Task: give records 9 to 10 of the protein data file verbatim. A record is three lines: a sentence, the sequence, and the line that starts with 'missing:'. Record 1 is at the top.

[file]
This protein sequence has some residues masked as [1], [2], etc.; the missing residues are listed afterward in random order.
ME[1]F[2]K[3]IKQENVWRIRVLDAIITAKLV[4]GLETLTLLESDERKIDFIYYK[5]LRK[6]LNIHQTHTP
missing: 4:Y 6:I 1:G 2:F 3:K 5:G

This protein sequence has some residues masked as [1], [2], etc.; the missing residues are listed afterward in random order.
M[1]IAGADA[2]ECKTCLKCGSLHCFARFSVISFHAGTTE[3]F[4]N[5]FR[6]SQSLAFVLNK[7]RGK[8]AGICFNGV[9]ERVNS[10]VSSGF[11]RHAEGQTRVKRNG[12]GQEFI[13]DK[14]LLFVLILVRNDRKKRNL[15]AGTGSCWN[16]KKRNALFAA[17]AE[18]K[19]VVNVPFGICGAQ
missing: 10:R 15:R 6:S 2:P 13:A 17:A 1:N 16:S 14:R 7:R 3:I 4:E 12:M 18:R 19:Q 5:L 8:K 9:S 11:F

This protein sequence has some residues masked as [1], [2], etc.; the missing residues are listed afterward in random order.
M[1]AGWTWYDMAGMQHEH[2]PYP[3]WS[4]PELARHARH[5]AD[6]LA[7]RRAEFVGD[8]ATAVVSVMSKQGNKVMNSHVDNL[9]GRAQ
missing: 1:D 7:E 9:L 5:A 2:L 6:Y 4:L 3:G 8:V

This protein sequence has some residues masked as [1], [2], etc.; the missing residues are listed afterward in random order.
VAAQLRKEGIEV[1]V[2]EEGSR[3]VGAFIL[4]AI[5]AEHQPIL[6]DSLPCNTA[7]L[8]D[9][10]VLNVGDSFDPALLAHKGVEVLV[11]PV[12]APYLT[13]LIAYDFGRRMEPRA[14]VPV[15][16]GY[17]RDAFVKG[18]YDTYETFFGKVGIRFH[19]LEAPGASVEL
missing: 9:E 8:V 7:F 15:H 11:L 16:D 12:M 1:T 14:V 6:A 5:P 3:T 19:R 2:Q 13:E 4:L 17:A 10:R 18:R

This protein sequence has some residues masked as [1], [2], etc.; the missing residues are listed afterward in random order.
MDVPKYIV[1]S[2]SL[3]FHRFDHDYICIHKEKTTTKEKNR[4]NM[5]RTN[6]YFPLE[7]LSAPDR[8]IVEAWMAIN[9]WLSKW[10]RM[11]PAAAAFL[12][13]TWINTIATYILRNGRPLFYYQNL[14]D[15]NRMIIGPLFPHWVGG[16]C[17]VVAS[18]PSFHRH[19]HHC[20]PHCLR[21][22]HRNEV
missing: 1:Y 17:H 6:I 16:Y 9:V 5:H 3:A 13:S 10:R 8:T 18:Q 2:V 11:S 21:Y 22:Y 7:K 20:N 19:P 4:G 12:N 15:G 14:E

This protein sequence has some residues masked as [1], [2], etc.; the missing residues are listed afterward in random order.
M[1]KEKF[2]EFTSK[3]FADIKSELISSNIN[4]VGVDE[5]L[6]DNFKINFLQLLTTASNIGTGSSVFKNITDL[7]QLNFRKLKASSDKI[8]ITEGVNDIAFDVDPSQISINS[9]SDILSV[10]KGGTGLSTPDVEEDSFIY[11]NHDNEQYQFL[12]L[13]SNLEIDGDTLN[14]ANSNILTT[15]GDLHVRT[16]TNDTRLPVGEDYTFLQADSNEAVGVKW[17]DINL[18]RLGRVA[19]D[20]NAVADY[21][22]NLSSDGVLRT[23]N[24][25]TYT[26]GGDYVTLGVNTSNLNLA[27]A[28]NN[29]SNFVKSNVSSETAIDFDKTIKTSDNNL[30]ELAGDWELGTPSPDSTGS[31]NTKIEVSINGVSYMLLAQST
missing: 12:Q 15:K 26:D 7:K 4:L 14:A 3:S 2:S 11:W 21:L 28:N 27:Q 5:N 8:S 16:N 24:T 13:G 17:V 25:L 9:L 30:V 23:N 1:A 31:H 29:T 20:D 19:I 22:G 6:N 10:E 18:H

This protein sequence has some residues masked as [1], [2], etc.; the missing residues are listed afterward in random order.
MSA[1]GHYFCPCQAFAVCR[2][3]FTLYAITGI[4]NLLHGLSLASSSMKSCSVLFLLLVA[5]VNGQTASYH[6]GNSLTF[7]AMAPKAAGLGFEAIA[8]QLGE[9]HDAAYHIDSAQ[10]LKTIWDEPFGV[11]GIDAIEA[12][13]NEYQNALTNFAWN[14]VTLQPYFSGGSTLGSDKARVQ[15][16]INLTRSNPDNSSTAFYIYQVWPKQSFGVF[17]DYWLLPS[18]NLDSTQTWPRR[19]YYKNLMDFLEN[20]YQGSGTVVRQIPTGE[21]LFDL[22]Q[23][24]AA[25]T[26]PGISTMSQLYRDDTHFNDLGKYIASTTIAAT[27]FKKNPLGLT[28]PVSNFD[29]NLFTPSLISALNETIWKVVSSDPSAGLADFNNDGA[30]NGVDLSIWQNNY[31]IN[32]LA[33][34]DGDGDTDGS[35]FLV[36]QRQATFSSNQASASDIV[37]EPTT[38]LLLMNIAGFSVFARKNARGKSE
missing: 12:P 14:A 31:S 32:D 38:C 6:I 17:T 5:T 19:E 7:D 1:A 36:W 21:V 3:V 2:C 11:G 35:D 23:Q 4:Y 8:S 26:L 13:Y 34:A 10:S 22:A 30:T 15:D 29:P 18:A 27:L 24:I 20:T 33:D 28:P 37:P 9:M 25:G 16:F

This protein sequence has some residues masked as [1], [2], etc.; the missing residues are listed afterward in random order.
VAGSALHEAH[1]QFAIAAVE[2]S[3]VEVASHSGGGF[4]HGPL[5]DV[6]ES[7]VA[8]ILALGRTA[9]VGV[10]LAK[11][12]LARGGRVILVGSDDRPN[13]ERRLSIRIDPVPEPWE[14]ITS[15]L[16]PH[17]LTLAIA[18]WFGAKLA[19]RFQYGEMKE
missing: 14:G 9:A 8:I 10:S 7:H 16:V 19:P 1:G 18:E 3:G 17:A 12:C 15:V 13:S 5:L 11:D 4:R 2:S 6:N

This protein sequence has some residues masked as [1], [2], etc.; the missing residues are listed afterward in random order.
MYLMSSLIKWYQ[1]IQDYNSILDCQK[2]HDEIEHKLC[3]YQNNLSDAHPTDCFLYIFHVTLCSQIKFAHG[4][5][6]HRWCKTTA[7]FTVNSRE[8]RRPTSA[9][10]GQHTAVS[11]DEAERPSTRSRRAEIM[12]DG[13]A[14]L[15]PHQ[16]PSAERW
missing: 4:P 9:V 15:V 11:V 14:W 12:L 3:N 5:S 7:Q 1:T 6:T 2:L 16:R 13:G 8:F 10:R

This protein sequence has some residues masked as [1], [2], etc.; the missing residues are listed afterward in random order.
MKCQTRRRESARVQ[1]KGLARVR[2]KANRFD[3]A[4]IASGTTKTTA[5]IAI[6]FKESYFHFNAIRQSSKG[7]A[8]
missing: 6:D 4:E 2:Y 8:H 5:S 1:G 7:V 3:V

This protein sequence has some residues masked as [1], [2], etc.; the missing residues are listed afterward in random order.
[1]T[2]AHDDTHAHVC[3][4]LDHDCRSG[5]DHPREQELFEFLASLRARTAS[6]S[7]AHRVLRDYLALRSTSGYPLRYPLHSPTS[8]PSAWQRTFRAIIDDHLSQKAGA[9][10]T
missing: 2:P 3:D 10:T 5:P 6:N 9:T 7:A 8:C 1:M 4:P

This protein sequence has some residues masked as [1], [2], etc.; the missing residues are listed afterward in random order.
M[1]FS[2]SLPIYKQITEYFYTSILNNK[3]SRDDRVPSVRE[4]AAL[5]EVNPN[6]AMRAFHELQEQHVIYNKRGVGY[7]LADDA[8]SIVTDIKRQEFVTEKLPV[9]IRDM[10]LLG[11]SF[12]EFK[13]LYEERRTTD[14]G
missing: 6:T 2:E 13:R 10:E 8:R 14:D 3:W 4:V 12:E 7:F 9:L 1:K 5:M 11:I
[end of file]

This protein sequence has some residues masked as [1], [2], etc.; the missing residues are listed afterward in random order.
MYLMSSLIKWYQ[1]IQDYNSILDCQK[2]HDEIEHKLC[3]YQNNLSDAHPTDCFLYIFHVTLCSQIKFAHG[4][5][6]HRWCKTTA[7]FTVNSRE[8]RRPTSA[9][10]GQHTAVS[11]DEAERPSTRSRRAEIM[12]DG[13]A[14]L[15]PHQ[16]PSAERW
missing: 4:P 9:V 15:V 11:V 14:W 12:L 3:N 5:S 7:Q 1:T 6:T 2:L 16:R 13:G 8:F 10:R

This protein sequence has some residues masked as [1], [2], etc.; the missing residues are listed afterward in random order.
MKCQTRRRESARVQ[1]KGLARVR[2]KANRFD[3]A[4]IASGTTKTTA[5]IAI[6]FKESYFHFNAIRQSSKG[7]A[8]
missing: 6:D 4:E 2:Y 8:H 5:S 1:G 7:V 3:V